Stanford Caldwell Hooper
|Stanford Caldwell Hooper|
August 16, 1884|
|Died||April 6, 1955
Miami Beach, Florida
|Allegiance||United States of America|
|Service/branch||United States Navy|
|Years of service||1905–1945|
|Commands held||USS Fairfax|
|Battles/wars||World War I
World War II
Stanford Caldwell Hooper (August 16, 1884 – April 6, 1955) was a Rear Admiral of the United States Navy, and a noted radio pioneer who has been called "the Father of Naval Radio". Hooper conducted pioneering radio tests, established land stations for communication with the fleet, and served as technical advisor and head of many boards and committees dealing with communications.
Hooper was born in Colton, California, and educated in the San Bernardino public schools. At age 8 his father built him a telegraph transmitter and taught him Morse code; by age 10 he was working as a relief telegraph operator during summer vacations. He entered the United States Naval Academy at age 15, and after graduation in 1905 served on various ships. From 1910-1911 he taught electricity, physics, and chemistry at the Naval Academy, then from 1912-1914 (and again 1923-1925) served as the first Fleet Radio Officer, where he created the Navy's tactical signaling codes. During 1915-1917, 1919–1923 and 1926-1928 he was in charge of the Navy's Radio Division. In 1917-1918 he commanded the Fairfax, for which he was awarded the Navy Cross for distinguished service. In 1922 he supervised installation of the first wireless telephone in the White House for President Warren Harding. In 1928 he was appointed the Chief Engineer for the new Federal Radio Commission, the predecessor of the Federal Communications Commission. Afterward he served as Director of Naval Communications from 1928 to 1934, and on the staff of the Chief of Naval Operations in various capacities until June 1942, having won promotion to rear admiral in June 1938. He was forcibly retired in January 1943 following a clash with Federal Communications Commission chairman James Lawrence Fly in mid-1942, though remained activated until June 1945. He became a contractor with commercial electronics firms after retiring until his death.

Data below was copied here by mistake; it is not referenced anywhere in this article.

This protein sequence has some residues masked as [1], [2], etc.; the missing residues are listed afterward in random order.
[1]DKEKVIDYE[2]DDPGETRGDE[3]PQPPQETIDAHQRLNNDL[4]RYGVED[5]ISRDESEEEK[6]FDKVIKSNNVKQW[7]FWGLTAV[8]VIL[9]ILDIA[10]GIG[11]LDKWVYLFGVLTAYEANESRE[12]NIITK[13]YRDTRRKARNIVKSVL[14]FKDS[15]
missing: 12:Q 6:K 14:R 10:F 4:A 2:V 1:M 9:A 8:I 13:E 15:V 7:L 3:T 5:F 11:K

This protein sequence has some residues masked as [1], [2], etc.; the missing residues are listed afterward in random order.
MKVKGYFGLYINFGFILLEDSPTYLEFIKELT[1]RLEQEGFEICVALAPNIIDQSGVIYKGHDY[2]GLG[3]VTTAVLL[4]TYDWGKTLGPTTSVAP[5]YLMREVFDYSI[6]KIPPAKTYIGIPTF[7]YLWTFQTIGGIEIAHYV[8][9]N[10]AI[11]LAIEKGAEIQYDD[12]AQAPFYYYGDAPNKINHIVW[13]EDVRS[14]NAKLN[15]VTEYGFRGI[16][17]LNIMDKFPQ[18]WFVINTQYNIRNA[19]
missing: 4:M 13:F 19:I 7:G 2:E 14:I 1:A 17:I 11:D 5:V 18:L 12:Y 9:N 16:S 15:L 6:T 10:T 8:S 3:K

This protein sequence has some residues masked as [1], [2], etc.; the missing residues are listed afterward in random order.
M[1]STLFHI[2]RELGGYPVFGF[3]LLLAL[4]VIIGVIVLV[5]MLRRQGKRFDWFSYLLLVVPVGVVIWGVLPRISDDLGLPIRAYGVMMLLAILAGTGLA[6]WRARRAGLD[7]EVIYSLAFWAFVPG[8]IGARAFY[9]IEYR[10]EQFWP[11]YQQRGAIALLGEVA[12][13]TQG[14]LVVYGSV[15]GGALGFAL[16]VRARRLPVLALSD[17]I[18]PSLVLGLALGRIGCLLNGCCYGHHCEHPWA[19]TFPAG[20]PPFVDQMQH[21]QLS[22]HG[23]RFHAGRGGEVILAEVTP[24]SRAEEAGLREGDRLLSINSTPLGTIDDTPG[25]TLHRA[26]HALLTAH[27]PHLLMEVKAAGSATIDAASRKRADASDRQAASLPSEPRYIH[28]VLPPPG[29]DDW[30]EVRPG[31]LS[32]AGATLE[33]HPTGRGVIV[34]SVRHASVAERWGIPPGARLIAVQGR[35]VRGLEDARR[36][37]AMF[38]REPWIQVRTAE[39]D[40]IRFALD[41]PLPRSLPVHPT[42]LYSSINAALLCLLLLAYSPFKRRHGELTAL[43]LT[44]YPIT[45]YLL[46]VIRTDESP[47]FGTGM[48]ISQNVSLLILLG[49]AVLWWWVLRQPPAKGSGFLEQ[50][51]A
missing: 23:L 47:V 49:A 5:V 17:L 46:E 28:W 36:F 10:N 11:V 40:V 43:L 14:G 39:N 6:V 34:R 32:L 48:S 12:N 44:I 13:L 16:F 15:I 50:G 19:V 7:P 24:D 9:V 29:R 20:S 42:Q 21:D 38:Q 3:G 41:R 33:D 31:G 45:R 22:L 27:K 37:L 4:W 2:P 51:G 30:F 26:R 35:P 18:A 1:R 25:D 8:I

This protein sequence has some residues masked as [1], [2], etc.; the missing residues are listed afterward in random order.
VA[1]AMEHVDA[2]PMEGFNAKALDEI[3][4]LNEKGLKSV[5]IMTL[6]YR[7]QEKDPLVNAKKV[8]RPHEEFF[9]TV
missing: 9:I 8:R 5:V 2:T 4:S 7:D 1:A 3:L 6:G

Awards and honors
Hooper received the IEEE Medal of Honor in 1934 "for the orderly planning and systematic organization of radio communication in the Government Service with which he is associated, and the concomitant and resulting advances in the development of radio equipment and procedure." In 1945 he received the Elliott Cresson Medal for research in radio electronics from the Franklin Institute of Philadelphia, and in 1948 an honorary LL.D. from Drury College. He also received the French Légion d'honneur, the Department of Navy Electronics Trophy, and the Marconi Medal of Honor. The destroyer USS Hooper (DE-1026) was named in his honor, and he is honored annually via the Rear Admiral S. C. Hooper Trophy.
- IEEE History Center biography
- Susan J. Douglas, "The Navy Adopts the Radio, 1899-1919", in Military Enterprise and Technological Change: Perspectives on the American Experience, Merritt Roe Smith (ed.), MIT Press, 1985, pages 154-174. ISBN 0-262-19239-X.
- "Wireless Telephone Receiver Installed in Harding's Study", The New York Times, February 9, 1922.
- USS Hooper (DE-1026)